The New Zealand Defence Force is to use an international conference to put a product created by Auckland firm Esphion against DDoS (distributed denial of service) attacks through its paces.
The event, known as the JWID, or joint warrior interoperability demonstration, will involve defence personnel from New Zealand, Australia, the UK, the US and Canada. It is aimed at letting armed forces see new technology in an appropriate setting to judge its relevance to military operations.
If you send defence personnel to a regular computer tradeshow they see the products and services in a commercial context and their potential use in warfare is difficult to appreciate, said NZDF spokesman Ian Shearer.
JWID is held at one or more physical venues in each country (there will be three this year in New Zealand) and the national sites are linked by a WAN (wide area network). This enables experiments to be performed with new technology using the international links, and this year that will be done with the Esphion product, NetDeflect.
New Zealand will also be crucially involved in testing a US-originated IP compression tool, since that country's link on the WAN is comparatively skinny, at 256Kbps (kilobits per second).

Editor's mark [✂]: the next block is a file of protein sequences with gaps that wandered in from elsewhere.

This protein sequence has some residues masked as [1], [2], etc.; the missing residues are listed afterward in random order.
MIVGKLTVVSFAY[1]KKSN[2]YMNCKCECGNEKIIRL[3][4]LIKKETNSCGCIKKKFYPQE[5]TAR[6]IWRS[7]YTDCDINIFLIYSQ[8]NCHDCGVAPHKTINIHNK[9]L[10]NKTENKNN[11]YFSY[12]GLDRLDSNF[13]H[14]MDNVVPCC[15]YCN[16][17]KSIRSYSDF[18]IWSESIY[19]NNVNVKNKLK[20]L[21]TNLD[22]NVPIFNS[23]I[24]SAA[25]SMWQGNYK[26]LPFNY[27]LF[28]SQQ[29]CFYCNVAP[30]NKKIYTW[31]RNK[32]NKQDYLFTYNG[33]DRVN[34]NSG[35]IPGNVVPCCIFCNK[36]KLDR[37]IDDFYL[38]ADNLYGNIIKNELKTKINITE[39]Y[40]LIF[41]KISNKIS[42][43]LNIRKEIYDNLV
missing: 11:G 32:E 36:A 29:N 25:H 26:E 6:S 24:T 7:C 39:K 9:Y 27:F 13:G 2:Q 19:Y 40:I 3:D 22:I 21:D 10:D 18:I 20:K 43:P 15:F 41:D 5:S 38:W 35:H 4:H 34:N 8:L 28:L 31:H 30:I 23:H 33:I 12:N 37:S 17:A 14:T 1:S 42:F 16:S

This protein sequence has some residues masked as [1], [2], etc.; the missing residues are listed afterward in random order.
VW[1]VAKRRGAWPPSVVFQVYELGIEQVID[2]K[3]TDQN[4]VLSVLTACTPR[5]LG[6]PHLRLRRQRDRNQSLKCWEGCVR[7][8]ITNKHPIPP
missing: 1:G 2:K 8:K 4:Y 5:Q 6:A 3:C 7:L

"We're told fast compression and decompression will get us effective throughputs of more than 1Mbps (megabit per second)," Shearer says.
At present the NZDF is considering NetDeflect's potential purely within a military context, but Shearer says the Defence Force appreciates its role, and that of rival DDoS Shielding products, in the wider protection of the nation's essential computer networks.
"I have talked about it with [Jay Garden] who runs the Centre for Critical Infrastructure Protection," he said.
Garden has flagged DDoS attacks as a high priority for the Centre's attention. JWID will take place between 13 and 24 May.